Medication nonadherence common and complex among adults with epilepsy

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Takeaway

  • Systematic review found high prevalence (29%-66%) of nonadherence in adults taking antiepileptic drugs (AEDs).
  • Authors advise regular assessment of adherence for patients taking AEDs.
Why this matters
  • AED nonadherence has been associated with poor QoL, suboptimal clinical outcome, and increased mortality.
  • First systematic review to explore barriers to medication adherence among adults with epilepsy.

Study design

  • Systematic review of articles from MEDLINE, CINANL, PsycINFO, EMBASE, and Cochrane databases for articles on epilepsy including patients >18 y prescribed AEDs that included adherence measurements.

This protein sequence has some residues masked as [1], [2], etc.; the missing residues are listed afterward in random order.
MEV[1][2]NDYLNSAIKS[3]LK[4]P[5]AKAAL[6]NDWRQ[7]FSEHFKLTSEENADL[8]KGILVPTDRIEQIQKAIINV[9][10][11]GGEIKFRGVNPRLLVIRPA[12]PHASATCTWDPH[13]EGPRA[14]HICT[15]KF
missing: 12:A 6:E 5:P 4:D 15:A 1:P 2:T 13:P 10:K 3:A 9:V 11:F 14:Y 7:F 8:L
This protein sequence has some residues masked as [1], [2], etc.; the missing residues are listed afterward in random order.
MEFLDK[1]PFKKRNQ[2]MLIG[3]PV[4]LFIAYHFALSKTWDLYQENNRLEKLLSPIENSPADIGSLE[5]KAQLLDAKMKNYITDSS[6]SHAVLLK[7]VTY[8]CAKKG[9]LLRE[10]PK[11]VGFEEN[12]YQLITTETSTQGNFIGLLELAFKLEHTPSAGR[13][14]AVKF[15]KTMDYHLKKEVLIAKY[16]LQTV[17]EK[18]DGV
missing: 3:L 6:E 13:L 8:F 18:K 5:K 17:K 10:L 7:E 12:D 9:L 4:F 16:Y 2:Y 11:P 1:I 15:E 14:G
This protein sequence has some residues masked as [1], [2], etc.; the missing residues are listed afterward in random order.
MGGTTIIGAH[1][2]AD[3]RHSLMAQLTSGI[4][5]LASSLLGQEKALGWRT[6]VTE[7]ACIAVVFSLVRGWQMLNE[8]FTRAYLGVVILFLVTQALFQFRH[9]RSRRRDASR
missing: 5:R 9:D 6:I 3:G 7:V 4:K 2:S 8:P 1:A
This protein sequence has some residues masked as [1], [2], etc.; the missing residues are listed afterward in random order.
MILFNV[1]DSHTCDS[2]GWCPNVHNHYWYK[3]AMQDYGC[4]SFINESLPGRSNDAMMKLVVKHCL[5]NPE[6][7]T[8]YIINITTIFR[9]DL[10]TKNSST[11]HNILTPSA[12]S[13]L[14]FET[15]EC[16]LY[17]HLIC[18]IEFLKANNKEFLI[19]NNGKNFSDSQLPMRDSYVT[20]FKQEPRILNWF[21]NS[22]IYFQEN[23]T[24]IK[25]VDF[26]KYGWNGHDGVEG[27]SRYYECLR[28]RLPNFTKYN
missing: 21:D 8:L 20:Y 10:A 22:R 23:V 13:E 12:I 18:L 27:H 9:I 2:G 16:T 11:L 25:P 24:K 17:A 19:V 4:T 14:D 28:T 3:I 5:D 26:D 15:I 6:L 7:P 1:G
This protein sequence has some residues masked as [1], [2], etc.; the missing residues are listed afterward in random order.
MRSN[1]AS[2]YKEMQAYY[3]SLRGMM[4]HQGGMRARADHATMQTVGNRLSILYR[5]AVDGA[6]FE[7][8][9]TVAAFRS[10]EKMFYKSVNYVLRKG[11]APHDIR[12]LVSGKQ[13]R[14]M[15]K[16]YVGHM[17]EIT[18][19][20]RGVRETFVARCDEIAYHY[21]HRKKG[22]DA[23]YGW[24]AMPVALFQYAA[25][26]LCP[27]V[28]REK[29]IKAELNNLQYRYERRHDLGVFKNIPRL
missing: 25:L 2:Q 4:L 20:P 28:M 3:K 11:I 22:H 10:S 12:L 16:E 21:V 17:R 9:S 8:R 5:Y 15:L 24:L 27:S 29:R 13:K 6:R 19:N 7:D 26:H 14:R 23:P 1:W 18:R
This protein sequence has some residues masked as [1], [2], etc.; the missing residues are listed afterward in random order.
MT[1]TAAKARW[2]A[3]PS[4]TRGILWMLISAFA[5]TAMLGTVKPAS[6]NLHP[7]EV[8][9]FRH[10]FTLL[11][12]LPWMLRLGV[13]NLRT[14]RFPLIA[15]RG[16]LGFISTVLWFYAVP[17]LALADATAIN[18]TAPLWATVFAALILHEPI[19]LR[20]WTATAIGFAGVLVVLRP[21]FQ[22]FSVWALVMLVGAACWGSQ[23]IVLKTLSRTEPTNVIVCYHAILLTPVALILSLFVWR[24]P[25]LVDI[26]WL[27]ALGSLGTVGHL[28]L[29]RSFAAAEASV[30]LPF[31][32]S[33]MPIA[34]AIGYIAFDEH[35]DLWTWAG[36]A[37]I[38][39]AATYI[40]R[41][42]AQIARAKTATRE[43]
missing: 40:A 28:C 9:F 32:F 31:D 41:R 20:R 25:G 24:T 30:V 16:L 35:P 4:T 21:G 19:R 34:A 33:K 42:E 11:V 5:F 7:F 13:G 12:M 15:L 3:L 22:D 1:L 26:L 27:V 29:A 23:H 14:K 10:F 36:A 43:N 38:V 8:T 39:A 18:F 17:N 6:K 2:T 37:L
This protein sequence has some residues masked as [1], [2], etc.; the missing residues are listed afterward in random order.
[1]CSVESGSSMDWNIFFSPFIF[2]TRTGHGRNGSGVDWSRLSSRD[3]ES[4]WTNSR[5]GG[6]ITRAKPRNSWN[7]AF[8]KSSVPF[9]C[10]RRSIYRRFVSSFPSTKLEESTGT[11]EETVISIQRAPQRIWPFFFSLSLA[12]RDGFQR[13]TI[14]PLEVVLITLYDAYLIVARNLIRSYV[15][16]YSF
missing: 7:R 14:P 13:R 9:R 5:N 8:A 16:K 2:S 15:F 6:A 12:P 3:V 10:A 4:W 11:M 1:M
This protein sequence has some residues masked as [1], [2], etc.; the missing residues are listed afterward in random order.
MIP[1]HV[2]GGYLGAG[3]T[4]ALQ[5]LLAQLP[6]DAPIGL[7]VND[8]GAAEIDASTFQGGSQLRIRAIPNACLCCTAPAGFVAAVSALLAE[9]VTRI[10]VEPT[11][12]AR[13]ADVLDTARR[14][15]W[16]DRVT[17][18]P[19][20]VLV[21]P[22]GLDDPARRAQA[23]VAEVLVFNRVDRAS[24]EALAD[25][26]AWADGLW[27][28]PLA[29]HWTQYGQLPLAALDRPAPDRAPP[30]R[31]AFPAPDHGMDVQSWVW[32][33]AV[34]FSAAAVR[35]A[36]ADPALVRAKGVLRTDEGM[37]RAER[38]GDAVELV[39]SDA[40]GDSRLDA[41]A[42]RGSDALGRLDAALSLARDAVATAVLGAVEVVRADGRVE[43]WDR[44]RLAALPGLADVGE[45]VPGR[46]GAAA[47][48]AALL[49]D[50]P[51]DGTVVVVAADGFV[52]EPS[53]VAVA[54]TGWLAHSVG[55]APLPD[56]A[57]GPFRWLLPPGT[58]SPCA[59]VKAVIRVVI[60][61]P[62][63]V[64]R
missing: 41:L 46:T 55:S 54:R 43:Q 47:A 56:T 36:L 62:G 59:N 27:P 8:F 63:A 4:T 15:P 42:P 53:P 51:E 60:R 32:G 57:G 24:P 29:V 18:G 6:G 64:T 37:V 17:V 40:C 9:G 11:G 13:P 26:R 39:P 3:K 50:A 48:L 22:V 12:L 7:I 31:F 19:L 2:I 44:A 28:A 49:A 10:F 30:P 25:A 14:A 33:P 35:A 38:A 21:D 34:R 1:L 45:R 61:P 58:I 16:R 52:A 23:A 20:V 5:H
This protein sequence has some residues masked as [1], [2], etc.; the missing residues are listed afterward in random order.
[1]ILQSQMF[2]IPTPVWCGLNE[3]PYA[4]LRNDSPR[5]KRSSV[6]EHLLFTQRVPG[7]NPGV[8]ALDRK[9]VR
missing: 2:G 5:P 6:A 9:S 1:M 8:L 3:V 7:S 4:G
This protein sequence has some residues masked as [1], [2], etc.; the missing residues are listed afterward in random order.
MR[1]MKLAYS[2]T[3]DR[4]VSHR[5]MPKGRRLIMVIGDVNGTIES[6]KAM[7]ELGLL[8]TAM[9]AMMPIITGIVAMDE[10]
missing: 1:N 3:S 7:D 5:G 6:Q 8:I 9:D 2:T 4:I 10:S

• 8 studies included.
  • Funding: None.

Key results

  • High prevalence of nonadherence (29%-66%).
  • AED nonadherence associated with beliefs about medications (perception of true need and sensitivity to adverse effects), depression and anxiety, poor self-administration of medication (forgetfulness and reports of not having time), uncontrolled recent seizures, medication complexity (dosing times, instructions), poor physician-patient relationship, and lack of social support.
  • Adherence seemed to improve with age.
  • Nonadherence had negative effect on QoL via poor seizure control.

Limitations

  • Heterogeneity of studies.